"We realize they have a lot of other responsibilities. They have to build features and products. They have to worry about performance reliability. We want to make participating in security as easy as possible."
Jason Chan, VP Security at Netflix
The reason to take the time to understand the dynamic of your development teams is because they’re all different. It’s extremely common to find a smaller number of teams on the leading edge that adopt newer technologies and processes first, with the rest of the teams in the organization following them over time. Majority adoption tends to happen slowly at first, but then ramps up when enough automations and best practices are in place to lower the barrier to adoption for other teams. Of course, requiring the bar to be significantly lower for broad adoption to occur means that many teams will take much longer to adopt — if at all. Before you can drive developer adoption, you’ll need to know how many of your teams are going to need a lowered bar, as well as which teams can pilot to create the automations and practices.
An example of the breadth of team abilities can be seen in a team’s tendencies to add integrations and to want to receive feedback. Typically, mature teams want feedback, and they want it as early as possible — in their IDE or in automations in their local build processes as well as in their Git repositories. Less mature teams may only want to automate in the CI process, meaning they’ll get feedback late, typically just before a production deployment. Trying to add both of these types of teams in the same group of rollouts is unlikely to be successful, and most likely going to overwhelm the less mature teams.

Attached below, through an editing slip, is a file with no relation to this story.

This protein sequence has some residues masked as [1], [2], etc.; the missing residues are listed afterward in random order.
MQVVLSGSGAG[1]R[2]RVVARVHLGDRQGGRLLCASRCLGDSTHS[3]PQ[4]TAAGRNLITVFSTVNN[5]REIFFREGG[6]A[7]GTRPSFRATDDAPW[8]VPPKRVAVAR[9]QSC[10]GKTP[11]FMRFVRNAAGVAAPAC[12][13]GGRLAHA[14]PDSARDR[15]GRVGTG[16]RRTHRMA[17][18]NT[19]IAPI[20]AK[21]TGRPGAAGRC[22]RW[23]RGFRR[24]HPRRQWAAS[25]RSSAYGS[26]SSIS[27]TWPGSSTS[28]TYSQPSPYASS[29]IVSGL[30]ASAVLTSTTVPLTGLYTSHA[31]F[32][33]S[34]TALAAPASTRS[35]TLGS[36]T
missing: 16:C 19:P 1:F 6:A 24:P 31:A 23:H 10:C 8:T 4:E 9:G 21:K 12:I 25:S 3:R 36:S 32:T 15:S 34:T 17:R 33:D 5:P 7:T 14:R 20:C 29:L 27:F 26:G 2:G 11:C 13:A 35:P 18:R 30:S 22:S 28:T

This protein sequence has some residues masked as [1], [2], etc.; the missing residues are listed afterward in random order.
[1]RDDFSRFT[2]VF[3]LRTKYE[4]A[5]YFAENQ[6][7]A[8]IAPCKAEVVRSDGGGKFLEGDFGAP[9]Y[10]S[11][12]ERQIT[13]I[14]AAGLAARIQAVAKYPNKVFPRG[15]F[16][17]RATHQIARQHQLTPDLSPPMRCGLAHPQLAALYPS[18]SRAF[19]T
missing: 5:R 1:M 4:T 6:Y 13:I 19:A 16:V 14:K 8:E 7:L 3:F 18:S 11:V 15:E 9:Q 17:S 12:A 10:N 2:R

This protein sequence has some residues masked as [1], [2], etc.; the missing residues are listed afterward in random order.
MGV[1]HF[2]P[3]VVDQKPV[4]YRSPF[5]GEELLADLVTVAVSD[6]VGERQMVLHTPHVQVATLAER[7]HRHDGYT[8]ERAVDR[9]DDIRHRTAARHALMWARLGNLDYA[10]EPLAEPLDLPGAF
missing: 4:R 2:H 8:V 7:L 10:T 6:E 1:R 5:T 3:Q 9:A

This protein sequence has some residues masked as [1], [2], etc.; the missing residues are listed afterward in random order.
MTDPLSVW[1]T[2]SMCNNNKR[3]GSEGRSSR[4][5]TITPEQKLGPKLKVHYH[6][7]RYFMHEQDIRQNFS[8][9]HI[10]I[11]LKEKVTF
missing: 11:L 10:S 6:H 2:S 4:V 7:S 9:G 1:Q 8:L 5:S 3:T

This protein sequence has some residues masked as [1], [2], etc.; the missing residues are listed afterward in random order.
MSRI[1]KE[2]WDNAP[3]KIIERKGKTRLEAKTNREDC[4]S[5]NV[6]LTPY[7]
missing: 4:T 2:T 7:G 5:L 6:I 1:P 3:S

A common cause of disparity across adoption is the complexity and age of the projects. An old, complex service that is being maintained rather than actively developed is a good example of a project that would not be a good candidate, as you can expect greater resistance when changing processes. Similarly, if your organization expanded inorganically (through acquisitions for example), you will be inheriting different technologies, pipelines, and cultures, which decreases the consistency across the wider organization, and increases the chances that team assumptions will be inaccurate.
Having taken time to assess the development teams in your organization, it’s important to identify which security practices they currently follow and how they follow them, so you can determine a baseline to build from. Development teams typically start in a very hands-off way initially, perhaps periodically running tests that are for visibility purposes only, and integrating these into the pipeline where possible. There would likely be no blocking actions or gates anywhere to start with, allowing the development team to continue to release at the speed they’re accustomed to.